FIG. 8 illustrates areas on the screen 14, the relative light intensities of which are compared to each other between FIGS. 6 and 7. The center, each of the right and left ends, each of the upper and lower ends, and each of the corners of the screen 14 are respectively defined as a central area CA, a horizontal end area HEA, a vertical end area VEA, and a diagonal end area DEA. With reference to these areas, marks shown in FIGS. 6 and 7 will be described. Each of the solid and open square marks represents a light extinction rate of linearly polarized light incident on the horizontal end areas HEA, each of the solid and open round marks represents a light extinction rate of linearly polarized light incident on the diagonal end areas DEA, and each of the solid and open diamond marks represents a light extinction rate of linearly polarized light incident on the vertical end areas HEA. Each of the straight lines in FIGS. 6 and 7, which exhibits a relative light intensity of about 0.87 and does not vary, represents a light extinction rate of linearly polarized light incident on the central area CA.

Also, each of the solid square, round, and diamond marks represents a light extinction rate in the case where image light incident on the screen 14 is linearly polarized light polarized in the longitudinal direction, that is, in the horizontal direction, corresponding to the polarization direction of the image light in the projector according to the present exemplary embodiment. Each of the open square, round, and diamond marks represents a light extinction rate in the case where image light incident on the screen 14 is linearly polarized light polarized in the lateral direction, that is, in the vertical direction, corresponding to the polarization direction of the image light in a comparative example projector.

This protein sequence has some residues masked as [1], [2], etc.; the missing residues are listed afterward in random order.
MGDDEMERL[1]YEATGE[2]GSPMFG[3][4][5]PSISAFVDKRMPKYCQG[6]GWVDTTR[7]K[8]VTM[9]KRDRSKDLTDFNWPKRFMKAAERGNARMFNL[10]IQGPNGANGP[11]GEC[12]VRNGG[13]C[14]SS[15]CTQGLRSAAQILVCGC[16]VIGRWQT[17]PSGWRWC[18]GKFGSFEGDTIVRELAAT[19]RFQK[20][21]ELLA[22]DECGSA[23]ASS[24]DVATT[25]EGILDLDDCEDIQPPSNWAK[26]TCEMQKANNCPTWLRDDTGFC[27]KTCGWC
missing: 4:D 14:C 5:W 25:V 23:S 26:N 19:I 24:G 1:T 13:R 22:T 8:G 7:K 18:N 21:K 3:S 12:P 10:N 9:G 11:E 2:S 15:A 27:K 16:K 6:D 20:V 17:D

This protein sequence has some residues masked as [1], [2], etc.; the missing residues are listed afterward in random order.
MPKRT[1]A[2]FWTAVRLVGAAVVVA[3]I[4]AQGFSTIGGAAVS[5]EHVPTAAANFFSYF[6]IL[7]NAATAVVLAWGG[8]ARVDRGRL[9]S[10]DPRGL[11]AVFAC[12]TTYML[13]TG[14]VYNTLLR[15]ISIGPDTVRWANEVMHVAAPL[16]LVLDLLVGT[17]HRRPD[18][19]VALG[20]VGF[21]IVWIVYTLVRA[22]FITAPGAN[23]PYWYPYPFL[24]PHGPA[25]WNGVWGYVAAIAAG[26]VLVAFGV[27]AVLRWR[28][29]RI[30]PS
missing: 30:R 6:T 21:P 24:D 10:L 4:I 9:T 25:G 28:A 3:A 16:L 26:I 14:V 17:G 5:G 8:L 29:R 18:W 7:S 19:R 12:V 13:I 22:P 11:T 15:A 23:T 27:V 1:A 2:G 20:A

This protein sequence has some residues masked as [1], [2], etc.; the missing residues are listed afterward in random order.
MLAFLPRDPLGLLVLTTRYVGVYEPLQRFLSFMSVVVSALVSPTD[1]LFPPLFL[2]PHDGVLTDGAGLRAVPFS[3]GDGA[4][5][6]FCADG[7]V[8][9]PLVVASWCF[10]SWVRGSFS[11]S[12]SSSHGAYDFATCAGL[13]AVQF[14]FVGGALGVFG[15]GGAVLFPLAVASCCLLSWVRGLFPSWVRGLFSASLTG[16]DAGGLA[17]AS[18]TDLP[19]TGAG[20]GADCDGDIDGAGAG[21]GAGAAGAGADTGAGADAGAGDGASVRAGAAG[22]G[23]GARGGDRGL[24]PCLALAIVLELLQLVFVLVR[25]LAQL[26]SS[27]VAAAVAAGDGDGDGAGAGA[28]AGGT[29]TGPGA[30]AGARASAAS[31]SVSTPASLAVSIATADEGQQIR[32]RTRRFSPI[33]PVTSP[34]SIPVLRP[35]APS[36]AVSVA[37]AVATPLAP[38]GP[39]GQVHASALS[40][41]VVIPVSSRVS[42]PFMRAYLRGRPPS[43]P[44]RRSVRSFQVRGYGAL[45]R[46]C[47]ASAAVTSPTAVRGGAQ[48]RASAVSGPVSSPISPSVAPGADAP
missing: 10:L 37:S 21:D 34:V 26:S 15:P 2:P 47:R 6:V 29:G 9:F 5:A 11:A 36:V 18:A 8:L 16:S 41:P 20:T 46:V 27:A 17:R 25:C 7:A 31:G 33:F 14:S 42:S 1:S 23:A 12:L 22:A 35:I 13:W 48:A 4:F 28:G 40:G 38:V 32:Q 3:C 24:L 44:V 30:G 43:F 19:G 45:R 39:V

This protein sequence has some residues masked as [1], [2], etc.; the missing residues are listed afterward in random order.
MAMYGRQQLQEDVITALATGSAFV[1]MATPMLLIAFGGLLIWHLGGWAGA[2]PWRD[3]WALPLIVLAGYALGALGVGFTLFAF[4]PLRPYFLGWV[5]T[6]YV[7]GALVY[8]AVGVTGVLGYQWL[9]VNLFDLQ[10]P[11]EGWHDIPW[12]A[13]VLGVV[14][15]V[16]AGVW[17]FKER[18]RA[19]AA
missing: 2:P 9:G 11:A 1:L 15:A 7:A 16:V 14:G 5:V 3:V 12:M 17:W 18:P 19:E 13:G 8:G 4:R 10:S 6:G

As shown in both graphs, in the horizontal end areas HEA and the diagonal end areas DEA, a reflection loss of polarized light in the horizontal direction due to the screen 14 is less than that in the vertical directionThe reflection loss of polarized light in the vertical direction due to the screen 14 is very large. Also, in the vertical end areas VEA, a reflection loss of polarized light in the vertical direction due to the screen 14 is less than that in the horizontal direction. Even in the case of polarized light in the horizontal direction, a loss due to the screen 14 does not increase so much. In summary, when the entire screen 14 is intended to be uniformly illuminated, by setting the polarization direction of image light in the longitudinal direction of the screen 14, the image light is unlikely to suffer from bias in accordance with the Fresnel reflection formula. Although a transmittance in the vertical end areas VEA is somewhat sacrificed, transmittances in the horizontal end areas HEA and the diagonal end areas DEA become relatively higher, whereby projection light having a uniform distribution as a whole is incident on the screen.